One of the few fashion schools to annually earn a runway spot in New York Fashion Week, and located on the opposite coast from the US industry hub, is the Academy of Art University, San Francisco. Nevertheless, it attracts an audience of fashion’s elite, lauded journalists from the old guard and colorful influencers from the new, while its classrooms welcome established and emerging designers, all eager to experience the students’ creativity under the tutelage of director, Simon Ungless.
The textile innovation and experimental tailoring on display must emanate from the central presence of Ungless who worked with and created prints for Alexander McQueen early in his career, but the diverse aesthetics and techniques evident within each of the 9 students’ work demonstrates a healthy variety of specializations and influences. And most importantly when viewing student collections, the execution was superb.
The show announced itself with dynamic menswear by Qing Guo whose vegan leather pleated jumpsuits and bombers with billowing pants in head-to-toe teal or magenta or yellow, worn with tone-on-tone laced boots exuded commitment to the celebratory power of color. Traditional Chinese lantern motifs were incorporated within the construction of sleeves and pant legs to honor festivals the designer attended with her family while growing up.
Mariana Gorey meshed chaos and structure as memories of her strict schooling in France, her struggle with dyslexia and the art of Cy Twombly came together in a poetic collection of monastic tailoring with rigorous draping and rich gathering confined by elongated cuffs, all in regal hues.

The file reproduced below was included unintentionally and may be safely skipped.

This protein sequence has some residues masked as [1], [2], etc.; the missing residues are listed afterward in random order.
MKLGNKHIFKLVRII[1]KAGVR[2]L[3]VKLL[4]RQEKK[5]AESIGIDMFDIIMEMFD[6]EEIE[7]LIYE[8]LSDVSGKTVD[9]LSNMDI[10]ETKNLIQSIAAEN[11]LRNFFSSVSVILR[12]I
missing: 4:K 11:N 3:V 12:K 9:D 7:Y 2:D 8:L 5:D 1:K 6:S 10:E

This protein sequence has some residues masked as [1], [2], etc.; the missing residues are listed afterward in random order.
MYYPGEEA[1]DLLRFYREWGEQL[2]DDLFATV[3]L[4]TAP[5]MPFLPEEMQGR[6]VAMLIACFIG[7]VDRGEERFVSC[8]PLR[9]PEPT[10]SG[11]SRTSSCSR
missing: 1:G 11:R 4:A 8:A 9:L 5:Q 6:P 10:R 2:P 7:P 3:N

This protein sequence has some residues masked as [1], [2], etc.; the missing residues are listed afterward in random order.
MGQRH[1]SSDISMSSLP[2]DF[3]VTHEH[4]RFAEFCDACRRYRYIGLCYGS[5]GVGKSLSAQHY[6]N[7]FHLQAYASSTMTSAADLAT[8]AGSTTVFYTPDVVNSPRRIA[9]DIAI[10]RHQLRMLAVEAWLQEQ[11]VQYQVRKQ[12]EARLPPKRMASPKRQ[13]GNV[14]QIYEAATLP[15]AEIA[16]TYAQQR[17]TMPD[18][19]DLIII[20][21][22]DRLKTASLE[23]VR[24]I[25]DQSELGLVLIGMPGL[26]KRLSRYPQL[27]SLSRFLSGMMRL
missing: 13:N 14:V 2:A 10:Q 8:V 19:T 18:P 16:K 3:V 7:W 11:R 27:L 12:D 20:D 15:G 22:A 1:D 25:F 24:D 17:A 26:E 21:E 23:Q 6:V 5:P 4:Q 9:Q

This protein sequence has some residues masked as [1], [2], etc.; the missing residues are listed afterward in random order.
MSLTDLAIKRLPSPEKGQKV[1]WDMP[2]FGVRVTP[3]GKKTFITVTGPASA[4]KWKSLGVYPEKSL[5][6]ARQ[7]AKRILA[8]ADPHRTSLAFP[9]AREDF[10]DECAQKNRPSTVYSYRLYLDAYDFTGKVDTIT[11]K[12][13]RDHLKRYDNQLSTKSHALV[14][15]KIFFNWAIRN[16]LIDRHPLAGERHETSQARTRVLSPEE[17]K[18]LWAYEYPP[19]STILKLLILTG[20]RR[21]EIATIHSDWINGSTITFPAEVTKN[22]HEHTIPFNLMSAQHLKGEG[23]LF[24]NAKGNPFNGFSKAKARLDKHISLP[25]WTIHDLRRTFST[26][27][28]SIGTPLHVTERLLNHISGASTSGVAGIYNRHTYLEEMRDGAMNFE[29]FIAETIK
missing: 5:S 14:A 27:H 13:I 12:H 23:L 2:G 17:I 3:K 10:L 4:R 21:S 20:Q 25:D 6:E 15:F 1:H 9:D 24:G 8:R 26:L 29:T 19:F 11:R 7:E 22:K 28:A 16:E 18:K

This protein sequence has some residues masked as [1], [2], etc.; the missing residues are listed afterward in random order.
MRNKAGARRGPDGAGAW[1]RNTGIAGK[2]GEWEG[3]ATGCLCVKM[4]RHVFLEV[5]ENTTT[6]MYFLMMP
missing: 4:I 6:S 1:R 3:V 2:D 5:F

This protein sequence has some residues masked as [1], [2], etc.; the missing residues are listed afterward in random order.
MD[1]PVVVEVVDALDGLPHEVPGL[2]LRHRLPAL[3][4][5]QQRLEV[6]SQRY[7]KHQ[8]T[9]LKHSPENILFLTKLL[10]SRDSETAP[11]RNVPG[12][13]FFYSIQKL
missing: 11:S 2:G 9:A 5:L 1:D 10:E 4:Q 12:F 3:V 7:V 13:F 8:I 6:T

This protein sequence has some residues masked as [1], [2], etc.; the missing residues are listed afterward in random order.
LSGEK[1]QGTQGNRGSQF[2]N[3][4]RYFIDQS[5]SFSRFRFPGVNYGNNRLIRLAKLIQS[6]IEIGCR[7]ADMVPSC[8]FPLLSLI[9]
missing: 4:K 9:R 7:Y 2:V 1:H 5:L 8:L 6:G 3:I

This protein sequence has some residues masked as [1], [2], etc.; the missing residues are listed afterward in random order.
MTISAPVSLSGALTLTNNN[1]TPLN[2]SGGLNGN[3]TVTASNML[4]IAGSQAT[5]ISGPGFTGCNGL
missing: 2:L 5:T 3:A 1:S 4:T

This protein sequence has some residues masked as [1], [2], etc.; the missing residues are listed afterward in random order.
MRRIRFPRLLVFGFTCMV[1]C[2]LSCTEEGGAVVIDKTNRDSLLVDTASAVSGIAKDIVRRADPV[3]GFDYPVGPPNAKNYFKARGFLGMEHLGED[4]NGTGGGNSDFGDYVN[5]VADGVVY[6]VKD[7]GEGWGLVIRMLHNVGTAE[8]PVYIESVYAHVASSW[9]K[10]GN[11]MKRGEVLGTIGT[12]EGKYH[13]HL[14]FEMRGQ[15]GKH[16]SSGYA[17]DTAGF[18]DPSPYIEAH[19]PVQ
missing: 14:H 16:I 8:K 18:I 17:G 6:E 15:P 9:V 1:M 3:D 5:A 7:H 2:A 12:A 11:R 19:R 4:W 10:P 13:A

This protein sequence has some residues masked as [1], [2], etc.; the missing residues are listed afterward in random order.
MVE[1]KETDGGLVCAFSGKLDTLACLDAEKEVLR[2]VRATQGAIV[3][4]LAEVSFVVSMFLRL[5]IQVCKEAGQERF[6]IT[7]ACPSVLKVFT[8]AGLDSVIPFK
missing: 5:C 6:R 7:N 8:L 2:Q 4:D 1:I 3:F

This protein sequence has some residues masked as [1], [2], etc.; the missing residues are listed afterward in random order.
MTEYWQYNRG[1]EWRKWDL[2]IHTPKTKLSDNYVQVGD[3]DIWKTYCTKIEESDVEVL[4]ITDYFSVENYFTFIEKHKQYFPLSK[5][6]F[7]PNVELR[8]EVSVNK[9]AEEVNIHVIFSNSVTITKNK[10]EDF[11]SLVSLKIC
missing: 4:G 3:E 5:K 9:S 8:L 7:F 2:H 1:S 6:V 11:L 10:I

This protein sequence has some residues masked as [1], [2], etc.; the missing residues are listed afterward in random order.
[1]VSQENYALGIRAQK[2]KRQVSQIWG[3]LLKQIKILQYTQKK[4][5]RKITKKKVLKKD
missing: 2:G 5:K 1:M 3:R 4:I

Chelsea Grays was struck by the homeless population in San Francisco’s Tenderloin district and in particular how necessity becomes the mother of invention when your immediate survival depends on layering and appropriating what’s readily available. She folded in aspects from Jean-Michel Basquiat’s art and street life to create a unisex collection of patchwork houndstooths, tweeds, and screen printing relying where possible on upcycled fabrics.
It’s all in the gesture, believes Abby Yang, who is attuned to how we show emotion through hand movements which she then interpreted in voluminous sleeves of bunched, gathered and cushiony micro-florals and bleached denim.
The saddle as a symbol of the synergy between horse and rider was the starting point for Ying Jin’s womenswear in anthracite-coated microfiber and waxed nylon accentuated with equestrian-inspired hardware. Saddle straps informed the pattern making behind capes, sleeve cuffs, and collared shirts for a utilitarian sophistication.
Fashion editor Jackie Mallon is also an educator and author of Silk for the Feed Dogs, a novel set in the international fashion industry.
Photos Getty for Academy of Art University